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Front Neuroendocrinol. 2014 Jan;35(1):42-57. doi: 10.1016/j.yfrne.2013.09.001. Epub 2013 Sep 24.

Sex differences in anxiety and depression: role of testosterone.

Author information

1
Psychology Department, Florida State University, United States; Neuroscience program, Florida state University, United States.
2
Biomedical Sciences Department, College of Medicine, Florida State University, United States.
3
Neuroscience program, Florida state University, United States; Biomedical Sciences Department, College of Medicine, Florida State University, United States. Electronic address: Mohamed.Kabbaj@med.fsu.edu.

Abstract

Compelling evidence exists for pervasive sex differences in pathological conditions, including anxiety and depressive disorders, with females more than twice as likely to be afflicted. Gonadal hormones may be a major factor in this disparity, given that women are more likely to experience mood disturbances during times of hormonal flux, and testosterone may have protective benefits against anxiety and depression. In this review we focus on the effects of testosterone in males and females, revealed in both human and animal studies. We also present possible neurobiological mechanisms underlying testosterone's mostly protective benefits, including the brain regions, neural circuits, and cellular and molecular pathways involved. While the precise underlying mechanisms remain unclear, both activational and organizational effects of testosterone appear to contribute to these effects. Future clinical studies are necessary in order to better understand when and how testosterone therapy may be effective in both sexes.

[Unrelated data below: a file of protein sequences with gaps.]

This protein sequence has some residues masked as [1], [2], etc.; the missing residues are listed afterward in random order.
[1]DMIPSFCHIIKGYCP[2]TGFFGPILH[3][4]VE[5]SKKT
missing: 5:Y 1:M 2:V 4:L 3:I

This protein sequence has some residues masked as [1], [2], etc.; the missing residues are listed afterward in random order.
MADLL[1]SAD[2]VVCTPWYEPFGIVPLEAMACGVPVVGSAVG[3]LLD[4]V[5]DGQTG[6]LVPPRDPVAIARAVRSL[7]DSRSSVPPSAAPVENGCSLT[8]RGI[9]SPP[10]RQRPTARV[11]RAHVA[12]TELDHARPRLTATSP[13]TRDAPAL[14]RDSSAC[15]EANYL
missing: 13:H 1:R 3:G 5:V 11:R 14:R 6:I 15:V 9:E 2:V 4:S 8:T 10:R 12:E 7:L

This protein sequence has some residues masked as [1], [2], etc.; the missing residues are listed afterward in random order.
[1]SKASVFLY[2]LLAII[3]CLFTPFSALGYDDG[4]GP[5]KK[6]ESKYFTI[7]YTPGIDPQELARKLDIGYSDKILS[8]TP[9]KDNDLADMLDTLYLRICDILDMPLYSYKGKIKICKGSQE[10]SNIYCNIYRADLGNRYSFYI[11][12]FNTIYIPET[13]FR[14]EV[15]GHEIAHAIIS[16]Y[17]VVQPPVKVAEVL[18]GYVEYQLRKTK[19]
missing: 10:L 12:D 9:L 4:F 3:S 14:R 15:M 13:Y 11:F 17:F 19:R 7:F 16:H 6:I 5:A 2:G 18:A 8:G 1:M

KEYWORDS:

Anxiety; Aromatization; Depression; Dihydrotestosterone; Estradiol; Sex differences; Testosterone

PMID:
24076484
PMCID:
PMC3946856
DOI:
10.1016/j.yfrne.2013.09.001
[Indexed for MEDLINE]
Free PMC Article

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